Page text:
This policy applies to all parish personnel, including parish employees, volunteers, contractors, religious and clergy.
The Catholic Church has a moral, legal and mission-driven responsibility to create nurturing environments where children and young people are respected, their voices are heard and they are safe and feel safe (CAM Commitment Statement to Child Safety).
The following principles underpin our commitment to child safety at St James the Apostle Parish:
• Our parish has zero tolerance of child abuse.
• All children are entitled to, as a fundamental right, safety and protection from all forms of abuse and neglect.
• Our parish works in partnership with families and the community to ensure that they are engaged in decision-making processes, particularly those that have an impact on child safety and protection.
• All adults in our parish, including staff, clergy, religious, volunteers, parishioners, and contractors, have a responsibility to care for children and young people, to positively promote their wellbeing and to protect them from any kind of harm or abuse.
• The policies, guidelines and codes of conduct for the care, wellbeing and protection of children are based on honest, respectful and trusting relationships between adults and children and young people.
• All persons involved in situations where harm is suspected or disclosed must be treated with sensitivity, dignity and respect.
• Staff, clergy, religious, volunteers, parents, parishioners including children and contractors should be free to raise concerns about child safety, knowing these will be taken seriously by the parish leadership.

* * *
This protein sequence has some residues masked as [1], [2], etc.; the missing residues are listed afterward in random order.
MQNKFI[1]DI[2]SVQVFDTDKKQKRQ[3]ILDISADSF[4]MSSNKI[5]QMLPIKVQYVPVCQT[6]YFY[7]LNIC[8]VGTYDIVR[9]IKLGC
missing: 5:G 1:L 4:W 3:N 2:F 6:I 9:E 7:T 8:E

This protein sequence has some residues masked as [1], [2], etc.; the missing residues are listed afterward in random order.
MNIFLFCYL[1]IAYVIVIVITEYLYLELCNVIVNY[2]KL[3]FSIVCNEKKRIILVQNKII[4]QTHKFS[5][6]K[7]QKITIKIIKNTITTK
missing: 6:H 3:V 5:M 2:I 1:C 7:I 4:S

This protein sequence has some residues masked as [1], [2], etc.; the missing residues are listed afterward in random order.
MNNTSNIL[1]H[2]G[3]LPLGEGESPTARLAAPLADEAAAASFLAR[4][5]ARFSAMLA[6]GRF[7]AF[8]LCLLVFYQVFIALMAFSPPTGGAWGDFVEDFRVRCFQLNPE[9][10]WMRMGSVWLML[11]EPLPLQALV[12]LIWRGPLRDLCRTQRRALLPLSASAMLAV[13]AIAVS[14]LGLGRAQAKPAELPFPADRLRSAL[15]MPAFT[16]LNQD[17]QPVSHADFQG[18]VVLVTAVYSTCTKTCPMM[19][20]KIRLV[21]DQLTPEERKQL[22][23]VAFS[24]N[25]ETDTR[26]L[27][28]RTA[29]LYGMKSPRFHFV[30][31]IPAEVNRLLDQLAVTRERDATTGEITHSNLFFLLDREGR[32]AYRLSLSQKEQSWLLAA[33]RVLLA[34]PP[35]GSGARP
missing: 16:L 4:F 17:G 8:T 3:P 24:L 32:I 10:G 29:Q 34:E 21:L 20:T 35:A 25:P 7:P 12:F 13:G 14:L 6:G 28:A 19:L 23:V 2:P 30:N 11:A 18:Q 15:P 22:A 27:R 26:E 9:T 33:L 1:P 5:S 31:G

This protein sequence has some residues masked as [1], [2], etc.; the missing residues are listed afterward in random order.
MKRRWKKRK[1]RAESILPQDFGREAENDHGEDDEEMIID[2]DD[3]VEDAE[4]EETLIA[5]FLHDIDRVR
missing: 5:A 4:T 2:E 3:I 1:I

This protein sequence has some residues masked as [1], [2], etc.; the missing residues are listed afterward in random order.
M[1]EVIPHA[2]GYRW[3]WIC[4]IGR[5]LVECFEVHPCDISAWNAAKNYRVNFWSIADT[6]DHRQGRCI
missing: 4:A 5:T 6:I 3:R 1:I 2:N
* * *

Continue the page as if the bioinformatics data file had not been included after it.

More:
• Appropriate confidentiality will be maintained, with information being provided to those who have a right or a need to be informed, either legally or pastorally.
Child: A person below the age of 18 years unless, under the law applicable to the child, majority is attained earlier.
Child abuse includes:
(a) any act committed against a child involving:
(i) a sexual offence
(ii) an offence under section 49B(2) of the Crimes Act 1958 (grooming)
(b) the infliction on a child of:
(i) physical violence
(ii) serious emotional or psychological harm
(c) serious neglect of a child.
Child safety encompasses matters related to protecting all children from child abuse, managing the risk of child abuse, providing support to a child at risk of child abuse, and responding to incidents or allegations of child abuse.
Child neglect: The failure by a parent or caregiver to provide a child (where they are in a position to do so) with the conditions that are culturally accepted as being essential for their physical and emotional development and wellbeing.
Child physical abuse: Generally, child physical abuse refers to the non-accidental use of physical force against a child that results in harm to the child. Physically abusive behaviours including shoving, hitting, slapping, shaking, throwing, punching, kicking, biting, burning, strangling and poisoning. The fabrication or induction of an illness by a parent or carer (previously known as Munchausen syndrome by proxy) is also included in this definition of “Child physical abuse”.